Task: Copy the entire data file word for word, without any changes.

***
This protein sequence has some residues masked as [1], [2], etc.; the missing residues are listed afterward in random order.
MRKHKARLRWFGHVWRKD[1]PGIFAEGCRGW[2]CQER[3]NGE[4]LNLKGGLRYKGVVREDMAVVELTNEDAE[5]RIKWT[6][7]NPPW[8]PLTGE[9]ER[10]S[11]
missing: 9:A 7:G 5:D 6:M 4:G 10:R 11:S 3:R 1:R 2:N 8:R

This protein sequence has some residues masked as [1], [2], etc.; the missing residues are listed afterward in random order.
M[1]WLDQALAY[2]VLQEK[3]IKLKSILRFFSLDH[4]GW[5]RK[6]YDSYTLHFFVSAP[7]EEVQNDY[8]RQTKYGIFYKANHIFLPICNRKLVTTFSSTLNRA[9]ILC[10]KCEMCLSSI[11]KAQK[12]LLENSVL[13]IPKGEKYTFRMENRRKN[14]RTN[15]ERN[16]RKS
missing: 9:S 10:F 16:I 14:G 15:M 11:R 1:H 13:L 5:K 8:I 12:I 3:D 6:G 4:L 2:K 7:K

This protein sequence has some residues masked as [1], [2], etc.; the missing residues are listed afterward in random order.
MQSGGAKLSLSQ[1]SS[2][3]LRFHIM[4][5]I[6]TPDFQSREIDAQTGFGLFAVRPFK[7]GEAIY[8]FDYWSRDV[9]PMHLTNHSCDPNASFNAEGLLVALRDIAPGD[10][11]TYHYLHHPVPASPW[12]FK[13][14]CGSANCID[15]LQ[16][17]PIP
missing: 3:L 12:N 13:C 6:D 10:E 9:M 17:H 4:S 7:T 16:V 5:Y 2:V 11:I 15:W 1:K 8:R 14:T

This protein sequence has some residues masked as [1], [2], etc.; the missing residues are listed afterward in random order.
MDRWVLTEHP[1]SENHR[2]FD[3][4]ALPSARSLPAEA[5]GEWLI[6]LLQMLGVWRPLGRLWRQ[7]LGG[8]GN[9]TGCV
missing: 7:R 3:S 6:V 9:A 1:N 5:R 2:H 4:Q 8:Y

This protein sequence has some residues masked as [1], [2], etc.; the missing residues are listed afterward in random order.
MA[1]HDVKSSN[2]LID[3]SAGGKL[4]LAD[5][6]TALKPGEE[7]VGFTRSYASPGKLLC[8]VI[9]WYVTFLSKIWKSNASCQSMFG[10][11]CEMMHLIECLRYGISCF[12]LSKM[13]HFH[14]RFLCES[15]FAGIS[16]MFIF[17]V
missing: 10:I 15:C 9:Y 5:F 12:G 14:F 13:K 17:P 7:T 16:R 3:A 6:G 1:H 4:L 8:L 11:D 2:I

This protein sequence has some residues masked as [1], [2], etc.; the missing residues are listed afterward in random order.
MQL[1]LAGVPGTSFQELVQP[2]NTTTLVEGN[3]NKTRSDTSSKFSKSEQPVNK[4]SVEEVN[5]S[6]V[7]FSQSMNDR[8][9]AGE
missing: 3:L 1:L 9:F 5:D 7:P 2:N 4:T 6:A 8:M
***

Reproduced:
This protein sequence has some residues masked as [1], [2], etc.; the missing residues are listed afterward in random order.
MRKHKARLRWFGHVWRKD[1]PGIFAEGCRGW[2]CQER[3]NGE[4]LNLKGGLRYKGVVREDMAVVELTNEDAE[5]RIKWT[6][7]NPPW[8]PLTGE[9]ER[10]S[11]
missing: 9:A 7:G 5:D 6:M 4:G 10:R 11:S 3:R 1:R 2:N 8:R

This protein sequence has some residues masked as [1], [2], etc.; the missing residues are listed afterward in random order.
M[1]WLDQALAY[2]VLQEK[3]IKLKSILRFFSLDH[4]GW[5]RK[6]YDSYTLHFFVSAP[7]EEVQNDY[8]RQTKYGIFYKANHIFLPICNRKLVTTFSSTLNRA[9]ILC[10]KCEMCLSSI[11]KAQK[12]LLENSVL[13]IPKGEKYTFRMENRRKN[14]RTN[15]ERN[16]RKS
missing: 9:S 10:F 16:I 14:G 15:M 11:R 1:H 13:L 5:K 8:I 12:I 3:D 6:G 4:L 2:K 7:K

This protein sequence has some residues masked as [1], [2], etc.; the missing residues are listed afterward in random order.
MQSGGAKLSLSQ[1]SS[2][3]LRFHIM[4][5]I[6]TPDFQSREIDAQTGFGLFAVRPFK[7]GEAIY[8]FDYWSRDV[9]PMHLTNHSCDPNASFNAEGLLVALRDIAPGD[10][11]TYHYLHHPVPASPW[12]FK[13][14]CGSANCID[15]LQ[16][17]PIP
missing: 3:L 12:N 13:C 6:D 10:E 9:M 17:H 4:S 7:T 16:V 5:Y 2:V 11:I 15:W 1:K 8:R 14:T

This protein sequence has some residues masked as [1], [2], etc.; the missing residues are listed afterward in random order.
MDRWVLTEHP[1]SENHR[2]FD[3][4]ALPSARSLPAEA[5]GEWLI[6]LLQMLGVWRPLGRLWRQ[7]LGG[8]GN[9]TGCV
missing: 7:R 3:S 6:V 9:A 1:N 5:R 2:H 4:Q 8:Y

This protein sequence has some residues masked as [1], [2], etc.; the missing residues are listed afterward in random order.
MA[1]HDVKSSN[2]LID[3]SAGGKL[4]LAD[5][6]TALKPGEE[7]VGFTRSYASPGKLLC[8]VI[9]WYVTFLSKIWKSNASCQSMFG[10][11]CEMMHLIECLRYGISCF[12]LSKM[13]HFH[14]RFLCES[15]FAGIS[16]MFIF[17]V
missing: 10:I 15:C 9:Y 5:F 12:G 14:F 13:K 17:P 7:T 16:R 3:A 6:G 1:H 4:L 8:L 11:D 2:I

This protein sequence has some residues masked as [1], [2], etc.; the missing residues are listed afterward in random order.
MQL[1]LAGVPGTSFQELVQP[2]NTTTLVEGN[3]NKTRSDTSSKFSKSEQPVNK[4]SVEEVN[5]S[6]V[7]FSQSMNDR[8][9]AGE
missing: 3:L 1:L 9:F 5:D 7:P 2:N 4:T 6:A 8:M